Emacs

Using Emacs 62 Magit Forge

Ever since I started looking at Magit as a "git dashboard" instead of as a "git interface" it's been yet another Emacs killer app to me. I just recently started playing with forge which allows Magit to interface and interact with git "forges" like GitHub. This allows you to work on issues and pull requests without ever leaving Emacs. Here's a video on how easy it is. The video doesn't show this but the first time you fire forge up it will prompt you for credentials.
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Using Emacs 61 - org-msg

By living in Emacs I get a consistent interface across all sorts of tasks - programming, lesson planning, making presentations, preparing documents, and yes, even email. I've been using mu4e as my Emacs email client for a while now. Currently, I'm using Emacs for my work email and Gmail for personal. I've been thinking of going whole hog to mu4e and possibly migrating from Gmail to a new email provider for the personal stuff but there are still a few pain points with Emacs email:
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Using Emacs 60 - Restclient

I started to work on a web application the other day. It's nothing special but if I ever finish it, it will be a pretty complete project. The backend will be a REST API and I'm planning on writing the frontend in Clojurescript. The problem with developing a web application like this is that you can't really write the front end until you have enough of the backend to provide data.
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Using Emacs 59 - markdown

Org-mode is my markup of choice. I spend the vast majority of my time working on text files working in org-mode. Since GitHUb started rendering org-mode files in their site I've also used org-mode for things like Readme files in my projects. I even force it on my students at times. When I make an assignment, I seed it with an org-mode file that they have to modify - that is - fill in things like their names, group members etc.
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Using Emacs 58 - lsp-mode

I've been wanting to check out lsp-mode under Emacs for a while now. LSP stands for Language Protocol Service. The idea is that you have a standard interface between your editor and some language server. If you program in multiple languages and each has an LSP server you end up, in theory, with a simpler configuration and a consistent interface. This certainly sounds more appealing than how we did it in the old days where you have some ad hoc configuraiton for each language you work in.
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Using Emacs 57 Dired Narrow

One of Emacs power features that I've never quite gotten into is dired, the Directory Editor. I've already done a video on the package. It's really cool and I do use it at times but I still haven't started using it for my day to day. Well, I just started using a couple of packages that might change this. They're part of a set of dired addons that you can check out at the dired hacks page.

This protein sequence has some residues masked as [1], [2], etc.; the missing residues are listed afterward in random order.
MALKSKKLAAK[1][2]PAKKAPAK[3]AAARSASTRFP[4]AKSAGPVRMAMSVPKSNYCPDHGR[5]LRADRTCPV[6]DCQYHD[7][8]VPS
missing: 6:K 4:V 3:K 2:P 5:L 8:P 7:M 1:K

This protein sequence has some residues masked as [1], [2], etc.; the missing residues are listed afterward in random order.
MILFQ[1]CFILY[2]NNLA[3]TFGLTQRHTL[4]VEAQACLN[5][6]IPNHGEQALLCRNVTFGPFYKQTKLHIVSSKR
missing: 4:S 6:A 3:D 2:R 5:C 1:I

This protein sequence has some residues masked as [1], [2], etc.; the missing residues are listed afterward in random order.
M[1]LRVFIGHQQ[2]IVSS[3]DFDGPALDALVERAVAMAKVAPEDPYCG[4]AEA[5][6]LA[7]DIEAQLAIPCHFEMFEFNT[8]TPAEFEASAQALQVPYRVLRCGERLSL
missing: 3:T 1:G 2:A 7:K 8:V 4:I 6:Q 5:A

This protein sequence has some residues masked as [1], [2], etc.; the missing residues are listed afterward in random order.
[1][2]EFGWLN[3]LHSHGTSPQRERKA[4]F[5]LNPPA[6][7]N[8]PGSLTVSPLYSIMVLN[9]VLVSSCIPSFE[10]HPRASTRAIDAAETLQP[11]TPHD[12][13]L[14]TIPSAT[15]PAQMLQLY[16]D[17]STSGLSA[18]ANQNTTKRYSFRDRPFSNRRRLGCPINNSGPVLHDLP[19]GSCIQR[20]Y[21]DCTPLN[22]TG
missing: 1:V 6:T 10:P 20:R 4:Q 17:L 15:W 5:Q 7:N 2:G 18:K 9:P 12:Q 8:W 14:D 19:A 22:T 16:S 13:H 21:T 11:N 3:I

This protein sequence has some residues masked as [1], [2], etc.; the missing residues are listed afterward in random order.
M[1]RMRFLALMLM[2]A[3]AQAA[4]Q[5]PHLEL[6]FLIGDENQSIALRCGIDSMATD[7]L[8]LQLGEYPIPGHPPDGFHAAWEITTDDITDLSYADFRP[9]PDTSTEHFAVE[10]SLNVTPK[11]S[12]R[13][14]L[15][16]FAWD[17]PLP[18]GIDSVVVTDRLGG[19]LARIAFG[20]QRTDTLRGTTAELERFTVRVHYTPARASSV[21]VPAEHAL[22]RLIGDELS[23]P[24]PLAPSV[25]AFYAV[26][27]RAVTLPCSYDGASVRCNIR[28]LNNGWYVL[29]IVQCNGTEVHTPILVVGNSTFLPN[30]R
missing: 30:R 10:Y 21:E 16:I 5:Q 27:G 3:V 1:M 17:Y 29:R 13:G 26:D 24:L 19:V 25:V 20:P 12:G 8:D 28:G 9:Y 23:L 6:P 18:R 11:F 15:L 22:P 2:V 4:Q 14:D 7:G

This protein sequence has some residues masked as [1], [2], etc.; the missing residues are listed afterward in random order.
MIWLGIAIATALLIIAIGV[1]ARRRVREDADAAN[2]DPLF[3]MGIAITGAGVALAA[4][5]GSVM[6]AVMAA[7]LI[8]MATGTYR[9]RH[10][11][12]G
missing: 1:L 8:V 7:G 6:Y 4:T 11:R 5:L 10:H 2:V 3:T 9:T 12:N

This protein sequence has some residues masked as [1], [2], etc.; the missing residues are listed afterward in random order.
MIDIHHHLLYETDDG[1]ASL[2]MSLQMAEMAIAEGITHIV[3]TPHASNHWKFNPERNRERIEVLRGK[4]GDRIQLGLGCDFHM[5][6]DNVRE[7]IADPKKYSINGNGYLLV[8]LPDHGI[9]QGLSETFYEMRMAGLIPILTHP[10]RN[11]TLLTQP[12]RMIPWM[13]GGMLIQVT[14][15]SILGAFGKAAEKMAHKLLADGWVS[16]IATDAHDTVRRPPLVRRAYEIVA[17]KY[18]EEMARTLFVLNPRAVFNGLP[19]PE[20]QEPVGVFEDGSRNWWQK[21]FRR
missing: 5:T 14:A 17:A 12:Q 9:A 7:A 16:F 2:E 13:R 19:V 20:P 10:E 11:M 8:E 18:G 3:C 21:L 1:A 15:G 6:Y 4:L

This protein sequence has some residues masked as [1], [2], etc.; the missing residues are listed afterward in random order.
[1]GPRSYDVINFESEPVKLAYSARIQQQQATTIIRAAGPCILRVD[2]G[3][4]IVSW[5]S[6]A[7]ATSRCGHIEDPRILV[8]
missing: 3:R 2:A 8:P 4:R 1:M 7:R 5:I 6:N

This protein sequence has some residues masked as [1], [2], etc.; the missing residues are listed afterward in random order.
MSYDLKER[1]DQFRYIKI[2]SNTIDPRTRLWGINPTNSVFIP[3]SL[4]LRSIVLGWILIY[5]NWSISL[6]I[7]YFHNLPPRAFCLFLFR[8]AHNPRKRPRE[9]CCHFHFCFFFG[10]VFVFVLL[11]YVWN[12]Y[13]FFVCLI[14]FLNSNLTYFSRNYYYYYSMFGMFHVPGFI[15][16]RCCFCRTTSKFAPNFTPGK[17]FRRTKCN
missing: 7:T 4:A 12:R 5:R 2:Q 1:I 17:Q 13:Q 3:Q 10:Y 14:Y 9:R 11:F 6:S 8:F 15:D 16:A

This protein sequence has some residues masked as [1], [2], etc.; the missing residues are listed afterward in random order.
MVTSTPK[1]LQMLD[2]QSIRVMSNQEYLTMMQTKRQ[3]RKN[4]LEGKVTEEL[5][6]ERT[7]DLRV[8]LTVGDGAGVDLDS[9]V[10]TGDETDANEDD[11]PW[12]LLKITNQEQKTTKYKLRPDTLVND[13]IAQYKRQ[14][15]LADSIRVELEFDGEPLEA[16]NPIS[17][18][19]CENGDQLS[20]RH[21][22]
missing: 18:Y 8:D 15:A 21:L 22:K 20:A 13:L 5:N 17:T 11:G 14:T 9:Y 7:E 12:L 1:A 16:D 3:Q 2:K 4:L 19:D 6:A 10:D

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Using Emacs Episode 56 - Dictionaries

One of the great things about Emacs is that it's not just for writing programs. Sure, you can set it up as an IDE for just about every programming language under the sun but that's just the tip of the iceberg. I use Emacs for just about all my text processing. This includes writing blog posts, reading and writing emails, creating lesson plans and pretty much anything and everything having to do with text.
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Using Emacs Episode 55 - Irony Completions

Last year I put together a post and video on some basics of Emacs for C++ development. In the video I didn't quite get completions fully working. I also used ggtags in that video but find myself using dumb-jump more frequently. Here's a quick video showing how to set up irony-mode which uses libclang for completions. It's pretty slick. Now the only thing I think I'm missing is header file completions.
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Using Emacs 54 Org Tables

As you know I use Emacs for all sorts of things. In addition to coding, I use it for email, my schedule, note taking, and much much more. As part of my job at Hunter, I read and evaluate some of the Macaulay Honors College applications. I also have to evaluate all the applicants to my CS honors program. I described how I use Org-mode and Emacs to help with that here.
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Using Emacs 53 Emailing Org Agenda

I use both org-mode and Google Calendar for scheduling. I like Google Calendar because: It's pretty universal so I can issue and accept calendar invites. It works well with my phone and other mobile devices. The rest of my family doesn't live in Emacs :-(. I prefer using org-mode beacuse: Emacs I prefer, for the most part, to control my data. I partially sync the two platforms.
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